If weight of arms alone won wars, Russia would be the most powerful country in the world in 1914. With 115 divisions of infantry, 38 of cavalry, almost eight thousand artillery guns, and the world’s largest air force, on paper the Imperial Russian Army seems unstoppable. But Russia is actually a very hollow power: poor roads and limited rail connections make mobilization such a long, difficult process that the German High Command correctly estimates they will have forty days to fight France in the West before their first contact with their enemy’s mobilized reserves in the East.
The sheer size of the Russian Empire, which has reached its largest geographic extent, also obviates the empire’s manpower advantage. Although it will dominate Eastern Europe later in the 20th Century, even the Soviet Union never quite reaches the same size as a single sovereign entity. Having only recently consolidated its possession of Siberia, the Empire stretches from the Pacific in the East to Poland and Sweden in the West, dominating Asia. Such a large empire requires garrisons everywhere, using up resources that might otherwise crush its enemies in Europe.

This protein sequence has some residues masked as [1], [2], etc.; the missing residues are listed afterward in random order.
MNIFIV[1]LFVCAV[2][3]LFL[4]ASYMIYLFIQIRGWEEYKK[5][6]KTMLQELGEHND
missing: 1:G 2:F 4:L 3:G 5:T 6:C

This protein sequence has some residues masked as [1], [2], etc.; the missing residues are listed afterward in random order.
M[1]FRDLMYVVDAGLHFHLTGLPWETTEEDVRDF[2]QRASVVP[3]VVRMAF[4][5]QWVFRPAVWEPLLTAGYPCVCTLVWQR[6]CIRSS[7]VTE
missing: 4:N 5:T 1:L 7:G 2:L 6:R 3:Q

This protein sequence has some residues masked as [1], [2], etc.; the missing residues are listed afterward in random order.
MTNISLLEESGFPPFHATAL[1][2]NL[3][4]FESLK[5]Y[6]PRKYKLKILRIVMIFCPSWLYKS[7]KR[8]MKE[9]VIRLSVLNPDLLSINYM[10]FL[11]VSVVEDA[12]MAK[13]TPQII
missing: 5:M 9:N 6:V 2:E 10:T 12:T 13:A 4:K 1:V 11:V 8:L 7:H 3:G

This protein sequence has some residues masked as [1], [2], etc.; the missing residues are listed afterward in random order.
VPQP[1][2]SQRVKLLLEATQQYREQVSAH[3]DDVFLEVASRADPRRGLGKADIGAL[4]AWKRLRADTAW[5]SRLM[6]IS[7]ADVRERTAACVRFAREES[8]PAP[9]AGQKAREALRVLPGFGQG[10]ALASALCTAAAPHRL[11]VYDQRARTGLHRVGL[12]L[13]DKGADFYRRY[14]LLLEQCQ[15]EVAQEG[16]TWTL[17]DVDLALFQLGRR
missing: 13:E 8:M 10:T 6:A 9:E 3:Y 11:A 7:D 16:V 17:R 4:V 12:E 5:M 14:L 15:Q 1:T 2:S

Social and political tensions are high: nearly half of Russia’s industrial workers have already been on strike this year. The foreign and domestic crises of 1905 are still fresh in the minds of radical and reactionary alike. Tsar Nicholas has agreed to reforms, but they have proven inadequate, and his family is as detached and remote from the daily life of Russians as if they lived on another continent. Most famously, a controversial itinerant monk named Rasputin enjoys the Tsaritsa’s favor, and has been sticking his nose into the empire’s foreign affairs since the Balkan Wars began. For now, Rasputin opposes war, but his influence will eventually push Nicholas to make fateful command decisions — and his infamy among Russians will discredit the regime long after his death.